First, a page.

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‘Last Tango in Halifax': Love, Aged to Perfection
Posted By Austin O'Connor On September 6, 2013 @ 5:41 pm In Entertainment | No Comments
The rekindling of long-lost love is at the center of Last Tango in Halifax, the sterling new drama premiering Sunday at 8 p.m. on PBS stations (check local listings). Already a hit in the U.K. – it won Best Drama Series at this year’s British Academy Television Awards – it arrives in the U.S. just a few weeks before the start of a new network-TV season. It’s easily the fall’s best new series, albeit a short one: just six episodes.
Not to worry, though. Last Tango in Halifax is such a wondrous concoction that you’re likely to want more. (Indeed, a second season is already in the works.) It’s about Alan and Celia, two seventy-somethings living 30 miles from each other in England’s Yorkshire County who reconnect on Facebook after joining the social network at the behest of their grandkids. Sixty years before, they were smitten schoolchildren who parted when Celia’s family moved away. In the more than half-century since, each had a long-term marriage (he a contented if not euphoric one, she a miserable match), raised families and were widowed. Suddenly, their foggily familiar names pop up on their computer screens.
Tepid online outreach turns into instant-message catching-up, then mild flirtation. Alan daringly asks Celia if she’d like to meet for coffee. She hesitantly accepts. And off we go. To tell much more of the story might spoil the fun of discovering it for yourself – and with a show this good, that would be a crime. However, it can be revealed – spoiler-free, I think – that Celia’s arrival at the coffee shop for their first meeting in 60-plus years is one of the most romantic TV moments you’ll ever see.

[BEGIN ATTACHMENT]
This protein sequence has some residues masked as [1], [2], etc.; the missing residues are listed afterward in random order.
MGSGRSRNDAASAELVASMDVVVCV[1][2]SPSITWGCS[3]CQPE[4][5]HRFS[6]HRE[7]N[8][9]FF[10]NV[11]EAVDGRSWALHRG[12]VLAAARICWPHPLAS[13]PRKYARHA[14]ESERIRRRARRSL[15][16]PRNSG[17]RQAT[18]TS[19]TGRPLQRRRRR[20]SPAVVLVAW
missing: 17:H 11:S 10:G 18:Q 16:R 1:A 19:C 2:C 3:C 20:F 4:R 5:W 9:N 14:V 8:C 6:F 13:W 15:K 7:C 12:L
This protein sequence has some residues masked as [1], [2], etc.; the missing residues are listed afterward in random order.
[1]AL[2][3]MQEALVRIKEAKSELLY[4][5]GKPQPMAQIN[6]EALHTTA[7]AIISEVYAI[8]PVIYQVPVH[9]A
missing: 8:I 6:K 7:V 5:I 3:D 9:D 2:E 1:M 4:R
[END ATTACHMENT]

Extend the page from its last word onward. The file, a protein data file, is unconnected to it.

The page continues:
There are big laughs and more than a few lumps in the throat, but the true joy of Last Tango in Halifax is the seasoned, sometimes weary charm of its leads. As Alan, Derek Jacobi has a perfectly weathered charisma – he’s renowned as a titan of Shakespearean theater, but the 74-year-old can play an everyman, too. Reid, 78, a lesser-known but just-as-prolific veteran of the British stage and screen, has arguably the tougher task, and she’s more than up for it. Her sad marriage has soured Celia on romance, but watch the way Reid’s face changes in Alan’s presence: It’s a recognition of love that only long, lonely years can earn.
The six-episode first series of Last Tango in Halifax airs Sunday nights at 8 on PBS, beginning Sunday, Sept. 8. Check local listings for additional air times. A second series has been commissioned, and has already begun filming in England.
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